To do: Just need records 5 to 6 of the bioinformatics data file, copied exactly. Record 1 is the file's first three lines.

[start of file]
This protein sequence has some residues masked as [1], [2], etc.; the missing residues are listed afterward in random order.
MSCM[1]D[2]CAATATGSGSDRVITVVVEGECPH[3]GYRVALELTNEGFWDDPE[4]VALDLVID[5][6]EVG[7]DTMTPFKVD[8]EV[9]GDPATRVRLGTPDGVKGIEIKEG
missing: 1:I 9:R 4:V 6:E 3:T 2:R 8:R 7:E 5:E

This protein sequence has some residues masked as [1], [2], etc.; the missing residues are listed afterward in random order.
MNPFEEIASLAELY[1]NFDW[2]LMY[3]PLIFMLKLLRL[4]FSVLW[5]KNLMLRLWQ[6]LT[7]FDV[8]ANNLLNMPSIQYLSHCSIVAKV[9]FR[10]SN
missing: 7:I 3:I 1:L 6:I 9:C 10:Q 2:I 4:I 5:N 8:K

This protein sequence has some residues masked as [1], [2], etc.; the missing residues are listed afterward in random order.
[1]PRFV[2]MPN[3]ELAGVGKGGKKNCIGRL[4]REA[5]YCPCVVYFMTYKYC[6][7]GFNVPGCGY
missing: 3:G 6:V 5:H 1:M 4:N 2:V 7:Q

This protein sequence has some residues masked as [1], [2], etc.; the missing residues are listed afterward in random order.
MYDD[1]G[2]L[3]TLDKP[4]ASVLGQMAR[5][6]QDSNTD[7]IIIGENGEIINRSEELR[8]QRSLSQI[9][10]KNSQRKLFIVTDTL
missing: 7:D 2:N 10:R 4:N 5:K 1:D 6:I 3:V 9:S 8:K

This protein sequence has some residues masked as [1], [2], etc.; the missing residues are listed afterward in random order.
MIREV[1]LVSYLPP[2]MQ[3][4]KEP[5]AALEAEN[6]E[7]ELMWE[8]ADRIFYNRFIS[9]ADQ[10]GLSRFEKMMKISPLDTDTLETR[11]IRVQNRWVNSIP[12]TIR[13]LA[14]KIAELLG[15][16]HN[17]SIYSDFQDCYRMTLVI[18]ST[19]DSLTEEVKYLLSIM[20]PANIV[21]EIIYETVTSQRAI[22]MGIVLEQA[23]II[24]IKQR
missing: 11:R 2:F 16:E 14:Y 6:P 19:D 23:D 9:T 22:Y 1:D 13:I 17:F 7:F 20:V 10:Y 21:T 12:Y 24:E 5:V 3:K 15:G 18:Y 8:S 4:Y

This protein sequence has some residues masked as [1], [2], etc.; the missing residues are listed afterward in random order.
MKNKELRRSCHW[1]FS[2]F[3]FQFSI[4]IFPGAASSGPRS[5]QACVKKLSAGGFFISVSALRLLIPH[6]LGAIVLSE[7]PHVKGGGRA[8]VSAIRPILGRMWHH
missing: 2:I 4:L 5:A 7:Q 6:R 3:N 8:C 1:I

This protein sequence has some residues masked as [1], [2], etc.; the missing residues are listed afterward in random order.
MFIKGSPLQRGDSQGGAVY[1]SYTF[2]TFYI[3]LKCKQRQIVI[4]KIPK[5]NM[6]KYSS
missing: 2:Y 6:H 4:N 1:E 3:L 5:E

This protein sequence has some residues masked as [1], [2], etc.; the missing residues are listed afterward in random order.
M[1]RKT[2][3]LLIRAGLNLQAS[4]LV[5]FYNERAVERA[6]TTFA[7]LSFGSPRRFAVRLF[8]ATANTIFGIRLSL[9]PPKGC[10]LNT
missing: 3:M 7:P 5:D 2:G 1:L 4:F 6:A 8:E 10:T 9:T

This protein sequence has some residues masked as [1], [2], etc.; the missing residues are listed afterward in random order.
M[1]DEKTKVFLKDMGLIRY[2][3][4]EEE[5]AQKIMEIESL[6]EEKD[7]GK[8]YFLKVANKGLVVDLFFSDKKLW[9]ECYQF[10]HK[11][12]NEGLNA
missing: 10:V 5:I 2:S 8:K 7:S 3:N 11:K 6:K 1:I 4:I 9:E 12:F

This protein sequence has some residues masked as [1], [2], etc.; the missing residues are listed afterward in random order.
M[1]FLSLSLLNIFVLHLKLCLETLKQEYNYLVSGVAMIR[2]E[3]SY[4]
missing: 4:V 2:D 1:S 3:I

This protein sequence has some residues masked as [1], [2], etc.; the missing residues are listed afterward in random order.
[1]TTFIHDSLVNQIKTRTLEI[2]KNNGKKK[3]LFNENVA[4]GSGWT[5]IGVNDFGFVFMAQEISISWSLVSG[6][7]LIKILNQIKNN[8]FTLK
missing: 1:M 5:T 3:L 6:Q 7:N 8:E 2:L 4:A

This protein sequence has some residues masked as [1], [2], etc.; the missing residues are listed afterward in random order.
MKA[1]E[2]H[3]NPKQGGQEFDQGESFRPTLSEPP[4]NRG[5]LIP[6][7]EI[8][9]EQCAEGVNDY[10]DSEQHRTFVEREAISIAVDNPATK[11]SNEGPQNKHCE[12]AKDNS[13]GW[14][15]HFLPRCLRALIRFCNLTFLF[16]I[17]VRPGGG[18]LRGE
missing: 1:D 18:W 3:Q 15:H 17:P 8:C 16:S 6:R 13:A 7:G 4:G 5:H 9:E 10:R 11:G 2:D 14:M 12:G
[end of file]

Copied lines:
This protein sequence has some residues masked as [1], [2], etc.; the missing residues are listed afterward in random order.
MIREV[1]LVSYLPP[2]MQ[3][4]KEP[5]AALEAEN[6]E[7]ELMWE[8]ADRIFYNRFIS[9]ADQ[10]GLSRFEKMMKISPLDTDTLETR[11]IRVQNRWVNSIP[12]TIR[13]LA[14]KIAELLG[15][16]HN[17]SIYSDFQDCYRMTLVI[18]ST[19]DSLTEEVKYLLSIM[20]PANIV[21]EIIYETVTSQRAI[22]MGIVLEQA[23]II[24]IKQR
missing: 11:R 2:F 16:E 14:Y 6:P 19:D 23:D 9:T 22:Y 1:D 13:I 17:F 7:F 20:V 10:Y 21:T 12:Y 24:E 5:V 3:K 15:G 18:Y 8:S 4:Y

This protein sequence has some residues masked as [1], [2], etc.; the missing residues are listed afterward in random order.
MKNKELRRSCHW[1]FS[2]F[3]FQFSI[4]IFPGAASSGPRS[5]QACVKKLSAGGFFISVSALRLLIPH[6]LGAIVLSE[7]PHVKGGGRA[8]VSAIRPILGRMWHH
missing: 2:I 4:L 5:A 7:Q 6:R 3:N 8:C 1:I